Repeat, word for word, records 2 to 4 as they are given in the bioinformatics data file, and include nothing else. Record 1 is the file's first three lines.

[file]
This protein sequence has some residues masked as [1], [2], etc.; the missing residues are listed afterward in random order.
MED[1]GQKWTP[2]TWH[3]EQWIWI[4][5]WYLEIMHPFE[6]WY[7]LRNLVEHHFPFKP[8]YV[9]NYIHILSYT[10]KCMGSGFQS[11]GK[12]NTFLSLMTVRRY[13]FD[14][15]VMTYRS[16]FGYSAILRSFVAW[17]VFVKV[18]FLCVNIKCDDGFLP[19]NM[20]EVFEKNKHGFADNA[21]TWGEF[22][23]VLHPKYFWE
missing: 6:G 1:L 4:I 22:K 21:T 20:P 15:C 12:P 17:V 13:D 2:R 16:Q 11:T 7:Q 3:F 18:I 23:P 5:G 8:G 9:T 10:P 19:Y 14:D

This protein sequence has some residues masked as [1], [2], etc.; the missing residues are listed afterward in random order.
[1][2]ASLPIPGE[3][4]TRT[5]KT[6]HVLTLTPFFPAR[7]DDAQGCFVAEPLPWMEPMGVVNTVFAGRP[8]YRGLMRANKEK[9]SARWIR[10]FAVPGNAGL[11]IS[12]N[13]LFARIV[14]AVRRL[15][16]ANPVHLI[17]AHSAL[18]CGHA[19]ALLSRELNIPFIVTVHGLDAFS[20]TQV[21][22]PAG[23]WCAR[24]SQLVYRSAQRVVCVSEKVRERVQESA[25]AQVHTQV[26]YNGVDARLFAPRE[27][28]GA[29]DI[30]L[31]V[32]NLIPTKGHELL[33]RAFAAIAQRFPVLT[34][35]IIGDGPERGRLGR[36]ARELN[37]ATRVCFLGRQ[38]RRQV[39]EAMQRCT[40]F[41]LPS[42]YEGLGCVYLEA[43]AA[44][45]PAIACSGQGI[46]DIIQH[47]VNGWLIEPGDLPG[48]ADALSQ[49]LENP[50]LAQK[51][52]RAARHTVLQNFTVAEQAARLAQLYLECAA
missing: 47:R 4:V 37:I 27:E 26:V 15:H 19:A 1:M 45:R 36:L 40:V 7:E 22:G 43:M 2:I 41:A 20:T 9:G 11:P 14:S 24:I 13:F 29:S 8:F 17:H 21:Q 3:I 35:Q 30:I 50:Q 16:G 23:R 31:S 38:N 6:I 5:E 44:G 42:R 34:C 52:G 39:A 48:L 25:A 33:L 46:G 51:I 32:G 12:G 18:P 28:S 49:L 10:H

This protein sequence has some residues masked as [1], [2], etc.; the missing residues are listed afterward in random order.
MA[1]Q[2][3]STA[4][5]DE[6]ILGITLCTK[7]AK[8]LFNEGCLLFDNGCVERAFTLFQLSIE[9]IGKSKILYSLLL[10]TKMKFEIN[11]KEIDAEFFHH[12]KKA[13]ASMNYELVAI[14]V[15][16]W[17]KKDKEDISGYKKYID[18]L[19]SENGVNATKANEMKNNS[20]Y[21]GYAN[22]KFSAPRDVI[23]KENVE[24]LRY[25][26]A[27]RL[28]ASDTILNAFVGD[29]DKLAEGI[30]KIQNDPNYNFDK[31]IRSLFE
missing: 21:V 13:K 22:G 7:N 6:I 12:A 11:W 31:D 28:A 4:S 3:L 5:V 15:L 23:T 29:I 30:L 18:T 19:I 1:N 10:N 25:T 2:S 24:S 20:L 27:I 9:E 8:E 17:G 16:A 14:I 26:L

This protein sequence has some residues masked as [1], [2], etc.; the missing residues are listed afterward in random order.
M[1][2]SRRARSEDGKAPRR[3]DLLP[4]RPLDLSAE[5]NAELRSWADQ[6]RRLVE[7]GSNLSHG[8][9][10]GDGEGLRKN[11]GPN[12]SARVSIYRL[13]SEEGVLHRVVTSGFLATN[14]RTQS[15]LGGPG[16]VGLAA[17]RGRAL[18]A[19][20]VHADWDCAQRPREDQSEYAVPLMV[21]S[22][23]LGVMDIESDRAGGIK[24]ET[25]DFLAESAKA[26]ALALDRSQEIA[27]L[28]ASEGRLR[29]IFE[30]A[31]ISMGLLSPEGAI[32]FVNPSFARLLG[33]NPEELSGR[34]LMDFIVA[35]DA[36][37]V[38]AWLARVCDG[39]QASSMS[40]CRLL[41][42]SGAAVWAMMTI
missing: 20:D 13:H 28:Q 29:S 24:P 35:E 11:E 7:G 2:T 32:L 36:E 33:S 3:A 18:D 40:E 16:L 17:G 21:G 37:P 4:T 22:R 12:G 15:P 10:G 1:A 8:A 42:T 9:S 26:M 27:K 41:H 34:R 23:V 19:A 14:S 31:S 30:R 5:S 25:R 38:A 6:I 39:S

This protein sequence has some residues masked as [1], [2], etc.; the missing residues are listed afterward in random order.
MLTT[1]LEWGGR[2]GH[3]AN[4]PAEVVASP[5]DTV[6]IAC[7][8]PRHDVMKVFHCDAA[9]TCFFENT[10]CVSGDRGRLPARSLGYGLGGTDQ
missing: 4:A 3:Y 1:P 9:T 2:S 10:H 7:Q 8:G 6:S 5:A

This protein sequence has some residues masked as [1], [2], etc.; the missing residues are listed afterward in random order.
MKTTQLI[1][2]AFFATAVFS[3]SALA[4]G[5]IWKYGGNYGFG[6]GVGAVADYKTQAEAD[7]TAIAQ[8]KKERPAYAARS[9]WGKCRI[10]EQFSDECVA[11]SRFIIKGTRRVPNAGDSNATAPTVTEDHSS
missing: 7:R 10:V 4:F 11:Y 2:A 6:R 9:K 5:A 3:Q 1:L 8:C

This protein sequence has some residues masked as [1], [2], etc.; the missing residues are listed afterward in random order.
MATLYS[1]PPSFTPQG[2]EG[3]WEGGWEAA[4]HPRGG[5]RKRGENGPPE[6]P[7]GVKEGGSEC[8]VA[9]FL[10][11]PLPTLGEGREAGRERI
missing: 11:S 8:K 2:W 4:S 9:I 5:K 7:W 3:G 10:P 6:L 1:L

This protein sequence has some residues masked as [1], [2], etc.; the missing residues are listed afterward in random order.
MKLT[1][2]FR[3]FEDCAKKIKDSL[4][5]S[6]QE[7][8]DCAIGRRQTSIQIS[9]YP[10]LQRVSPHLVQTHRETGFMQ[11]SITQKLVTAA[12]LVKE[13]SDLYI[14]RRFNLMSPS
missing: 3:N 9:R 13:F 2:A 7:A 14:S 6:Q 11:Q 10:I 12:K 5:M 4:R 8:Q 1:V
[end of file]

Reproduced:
This protein sequence has some residues masked as [1], [2], etc.; the missing residues are listed afterward in random order.
[1][2]ASLPIPGE[3][4]TRT[5]KT[6]HVLTLTPFFPAR[7]DDAQGCFVAEPLPWMEPMGVVNTVFAGRP[8]YRGLMRANKEK[9]SARWIR[10]FAVPGNAGL[11]IS[12]N[13]LFARIV[14]AVRRL[15][16]ANPVHLI[17]AHSAL[18]CGHA[19]ALLSRELNIPFIVTVHGLDAFS[20]TQV[21][22]PAG[23]WCAR[24]SQLVYRSAQRVVCVSEKVRERVQESA[25]AQVHTQV[26]YNGVDARLFAPRE[27][28]GA[29]DI[30]L[31]V[32]NLIPTKGHELL[33]RAFAAIAQRFPVLT[34][35]IIGDGPERGRLGR[36]ARELN[37]ATRVCFLGRQ[38]RRQV[39]EAMQRCT[40]F[41]LPS[42]YEGLGCVYLEA[43]AA[44][45]PAIACSGQGI[46]DIIQH[47]VNGWLIEPGDLPG[48]ADALSQ[49]LENP[50]LAQK[51][52]RAARHTVLQNFTVAEQAARLAQLYLECAA
missing: 47:R 4:V 37:I 27:E 26:V 15:H 19:A 1:M 45:R 36:L 40:V 7:E 22:G 43:M 2:I 41:A 20:T 9:G 11:P 14:S 24:I 13:F 29:S 8:F 17:H 21:Q 3:I 35:Q 30:I 50:Q 16:G 23:R 31:S 38:N 6:I 5:E 44:G 42:R 34:C 52:G 39:A 48:L 25:A 33:L 46:G 51:I 32:G 12:G 18:P 28:S 49:L 10:H

This protein sequence has some residues masked as [1], [2], etc.; the missing residues are listed afterward in random order.
MA[1]Q[2][3]STA[4][5]DE[6]ILGITLCTK[7]AK[8]LFNEGCLLFDNGCVERAFTLFQLSIE[9]IGKSKILYSLLL[10]TKMKFEIN[11]KEIDAEFFHH[12]KKA[13]ASMNYELVAI[14]V[15][16]W[17]KKDKEDISGYKKYID[18]L[19]SENGVNATKANEMKNNS[20]Y[21]GYAN[22]KFSAPRDVI[23]KENVE[24]LRY[25][26]A[27]RL[28]ASDTILNAFVGD[29]DKLAEGI[30]KIQNDPNYNFDK[31]IRSLFE
missing: 21:V 13:K 22:G 7:N 6:I 12:A 11:W 31:D 28:A 4:S 3:L 5:V 15:L 23:T 29:I 30:L 18:T 19:I 1:N 10:N 25:T 2:S 24:S 20:L 27:I 9:E 8:E 17:G 16:A 14:I 26:L

This protein sequence has some residues masked as [1], [2], etc.; the missing residues are listed afterward in random order.
M[1][2]SRRARSEDGKAPRR[3]DLLP[4]RPLDLSAE[5]NAELRSWADQ[6]RRLVE[7]GSNLSHG[8][9][10]GDGEGLRKN[11]GPN[12]SARVSIYRL[13]SEEGVLHRVVTSGFLATN[14]RTQS[15]LGGPG[16]VGLAA[17]RGRAL[18]A[19][20]VHADWDCAQRPREDQSEYAVPLMV[21]S[22][23]LGVMDIESDRAGGIK[24]ET[25]DFLAESAKA[26]ALALDRSQEIA[27]L[28]ASEGRLR[29]IFE[30]A[31]ISMGLLSPEGAI[32]FVNPSFARLLG[33]NPEELSGR[34]LMDFIVA[35]DA[36][37]V[38]AWLARVCDG[39]QASSMS[40]CRLL[41][42]SGAAVWAMMTI
missing: 20:D 13:H 28:Q 29:S 24:P 35:E 11:E 7:G 2:T 32:L 36:E 33:S 3:A 18:D 40:E 16:L 17:G 21:G 37:P 4:T 22:R 12:G 15:P 10:G 1:A 8:A 42:T 9:S 26:M 27:K 41:H 34:R 23:V 19:A 14:S 31:S 30:R 5:S 25:R 38:A 6:I 39:S